Narco Road is the first major expansion for Tom Clancy’s Ghost Recon: Wildlands – but at times feels more like a spin-off game than a true expansion. Here are a few quick impressions.
In Narco road, your main goal is to take out El Invisible (Wildlands’ equivalent to Avatar’s Unobtanium in terms of unimaginative naming schemes). To do this, you have to get “in” with three gangs by rising in popularity and respect. Some of your main tools of the trade? Social media, monster trucks and muscle cars – yes, we were as surprised as you probably are at reading this.
Narco Road is a bit like a crossover product between the original Wildlands and certain influences from games like Saint’s Row and Vin Diesel’s xXx movies. – way more over the top than the original game was. Getting more people to follow you on social media means pulling off stunts and engaging in behavior that attracts attention – a quite different approach from that seen in the regular Wildlands campaign where stealth is often essential.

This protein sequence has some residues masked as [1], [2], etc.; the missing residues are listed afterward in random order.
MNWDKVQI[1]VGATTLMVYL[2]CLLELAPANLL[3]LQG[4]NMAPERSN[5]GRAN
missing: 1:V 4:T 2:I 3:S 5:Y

That’s not the only disconnect from the game you may have already been playing – Narco Road is a standalone adventure within the Wildlands universe. It doesn’t expand the play area you’re already active in with new regions and missions, but rather places you in El Invisible’s domain to tackle a new kind of Wildlands experience. It’s definitely not bad, but will probably disappoint those who are hooked on the vanilla Wildlands style of play.
With Narco Road being “standalone”, you automatically start with a level 20 character and a set of unlocked skills. Narco Road also limits your selection of weapons in the game, so you might have to forget about some of your favorites if you’re coming in from the regular campaign. It’s probably a wise choice when looking at the mission structures in Narco Road, but it further drives the point home that you’re not playing a continuation of your existing story here.
Is Narco Road worse than Wildlands? That would probably go too far, but I would be willing to say that the original Wildlands brand of gameplay was probably a better fit for the backdrop and mechanics that were crafted for the game. Narco Road is just very different, and your enjoyment will depend largely on the type of player you are. If you enjoy the serious tactical aspects of Wildland (and maybe even play ArmA or Siege), then Narco Road will likely disappoint you. If you have a more arcade/action-like approach to Wildlands, then this will be right up your alley.